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Does anybody on Cox have a working Motorola MG7550 AC1900 modem\router? My wireless network is slow and devices are slow establishing a connection. Devices sometimes timeout attempting to establish a connection.
Cox techs have been on-site and unable to find an issue. They say the signal is good. They found no splitter related issues.
Arrogant Motorola support was not helpful.
So, does anyone have one of these modems working on a Cox network? In Roanoke, VA?
I would appreciate it if someone could tell me what the upstream and downstream connection status readings should be.
I would greatly appreciate any help.
Thanks for your help!
I will have to move desktop to the room where the modem is. I will that this morning and compile some some speed statistics. Also occasionally I do get some T3 timeout events. I have tried to research these but can't find anything specific about their cause.
The modem we had before the Motorola MG7550 worked fine. The connection speed seemed okay and we had no issues connecting to it. It was getting old so we thought we were trading up. The old modem was a Cisco
DavidROA said: Also occasionally I do get some T3 timeout events.
The occasional T3 is not really a issue. If your having 30-50 a day then thats something else, but 1 every couple of days is fine.
DavidROA said:The modem we had before the Motorola MG7550 worked fine
What modem did you have before it?
I seem to have lost a lot of what I entered. The old modem was a Cisco DPQ3212. We hung a Linksys WRT160N V3 off it.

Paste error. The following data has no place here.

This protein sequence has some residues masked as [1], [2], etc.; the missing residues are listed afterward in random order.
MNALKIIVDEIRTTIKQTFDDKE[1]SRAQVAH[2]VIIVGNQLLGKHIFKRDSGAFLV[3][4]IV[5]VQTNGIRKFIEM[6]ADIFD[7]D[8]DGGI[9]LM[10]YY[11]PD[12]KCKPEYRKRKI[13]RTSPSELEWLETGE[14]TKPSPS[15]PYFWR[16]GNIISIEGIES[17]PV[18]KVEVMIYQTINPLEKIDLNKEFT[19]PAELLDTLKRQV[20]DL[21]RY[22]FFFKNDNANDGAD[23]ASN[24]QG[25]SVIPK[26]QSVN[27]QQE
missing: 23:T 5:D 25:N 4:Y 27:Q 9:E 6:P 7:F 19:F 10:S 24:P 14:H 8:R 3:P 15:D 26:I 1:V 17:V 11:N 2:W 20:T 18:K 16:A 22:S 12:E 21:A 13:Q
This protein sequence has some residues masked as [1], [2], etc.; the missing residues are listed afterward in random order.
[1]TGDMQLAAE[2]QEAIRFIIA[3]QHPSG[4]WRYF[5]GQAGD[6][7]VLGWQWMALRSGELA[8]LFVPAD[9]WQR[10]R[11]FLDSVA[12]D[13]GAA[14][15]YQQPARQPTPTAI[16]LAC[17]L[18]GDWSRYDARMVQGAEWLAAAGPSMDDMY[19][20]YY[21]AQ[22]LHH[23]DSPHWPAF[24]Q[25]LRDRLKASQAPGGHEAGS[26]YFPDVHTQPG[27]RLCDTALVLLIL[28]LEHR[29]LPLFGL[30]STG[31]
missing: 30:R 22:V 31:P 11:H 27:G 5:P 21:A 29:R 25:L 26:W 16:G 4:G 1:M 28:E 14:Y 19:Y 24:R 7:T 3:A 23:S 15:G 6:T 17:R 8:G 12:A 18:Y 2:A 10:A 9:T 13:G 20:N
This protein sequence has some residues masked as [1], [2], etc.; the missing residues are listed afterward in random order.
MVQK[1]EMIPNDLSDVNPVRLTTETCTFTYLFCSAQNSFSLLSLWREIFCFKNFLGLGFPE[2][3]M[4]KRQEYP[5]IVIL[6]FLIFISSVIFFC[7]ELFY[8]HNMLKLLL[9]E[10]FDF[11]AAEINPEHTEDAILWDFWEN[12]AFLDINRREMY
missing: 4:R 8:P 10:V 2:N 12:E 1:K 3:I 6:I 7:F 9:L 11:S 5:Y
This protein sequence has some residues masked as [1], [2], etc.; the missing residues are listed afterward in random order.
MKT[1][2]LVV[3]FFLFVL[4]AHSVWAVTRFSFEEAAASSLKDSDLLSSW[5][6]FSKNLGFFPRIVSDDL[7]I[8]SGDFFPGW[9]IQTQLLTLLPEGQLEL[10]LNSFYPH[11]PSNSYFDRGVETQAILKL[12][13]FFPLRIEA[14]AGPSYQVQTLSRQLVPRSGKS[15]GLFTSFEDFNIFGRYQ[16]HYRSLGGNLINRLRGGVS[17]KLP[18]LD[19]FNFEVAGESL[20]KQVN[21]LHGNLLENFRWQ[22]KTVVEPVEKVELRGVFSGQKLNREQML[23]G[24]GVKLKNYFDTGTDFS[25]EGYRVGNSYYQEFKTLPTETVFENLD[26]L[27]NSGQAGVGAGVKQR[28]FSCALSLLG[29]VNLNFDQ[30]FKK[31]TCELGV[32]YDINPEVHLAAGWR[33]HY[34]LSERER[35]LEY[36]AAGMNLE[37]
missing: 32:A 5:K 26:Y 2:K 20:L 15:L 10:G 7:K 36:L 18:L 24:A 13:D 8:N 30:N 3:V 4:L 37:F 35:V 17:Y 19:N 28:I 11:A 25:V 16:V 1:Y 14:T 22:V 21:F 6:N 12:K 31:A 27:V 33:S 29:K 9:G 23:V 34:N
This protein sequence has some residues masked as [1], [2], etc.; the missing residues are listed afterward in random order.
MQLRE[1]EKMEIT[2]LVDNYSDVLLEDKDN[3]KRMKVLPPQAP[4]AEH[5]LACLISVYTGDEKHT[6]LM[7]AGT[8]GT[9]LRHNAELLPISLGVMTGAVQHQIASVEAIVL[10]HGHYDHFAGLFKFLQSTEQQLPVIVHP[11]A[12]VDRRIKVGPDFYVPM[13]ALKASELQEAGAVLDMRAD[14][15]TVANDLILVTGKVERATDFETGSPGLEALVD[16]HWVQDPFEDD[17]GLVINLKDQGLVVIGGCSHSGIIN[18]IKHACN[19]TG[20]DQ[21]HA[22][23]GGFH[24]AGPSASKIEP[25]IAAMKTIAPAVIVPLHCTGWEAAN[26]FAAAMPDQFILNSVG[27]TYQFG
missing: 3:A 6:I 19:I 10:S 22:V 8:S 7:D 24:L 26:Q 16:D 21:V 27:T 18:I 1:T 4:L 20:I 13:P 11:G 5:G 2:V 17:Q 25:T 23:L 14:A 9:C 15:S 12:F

In your original post, you transitioned from slow wireless to your connection with Cox. Although both connections (Cox Internet (WAN) & wireless) are housed in the same device (MG7550), there is a dividing line between the 2 connections. Cox owns 1 side and you own the other.
Cox and the tech said your WAN connection is fine, so focus on the wireless side.
Multiple things can cause slow wireless.
How many devices are on your wireless?Are there any walls between the devices and router?How far are the devices from the router?
Considering your router and your neighbors' routers, your 2.4 GHz channel may be too congested. You could switch your WiFi to a clearer channel.
2.4 GHz is not just one channel but is divided into 14 channels. That "2.4" actually has 2 more digits to further increment your frequency into the thousandths: 2.4xx. Frequency 2.4xx starts at 2.412 and ends at 2.484. However, North American doesn't use 3 of those channels, so it's actually 11 channels.
Anyway, you can try to find a clearer (less congested) channel. WirelessNetView is a good program to scan for a cleaner channel in your neighborhood. I'm sure other contributors may recommend better programs.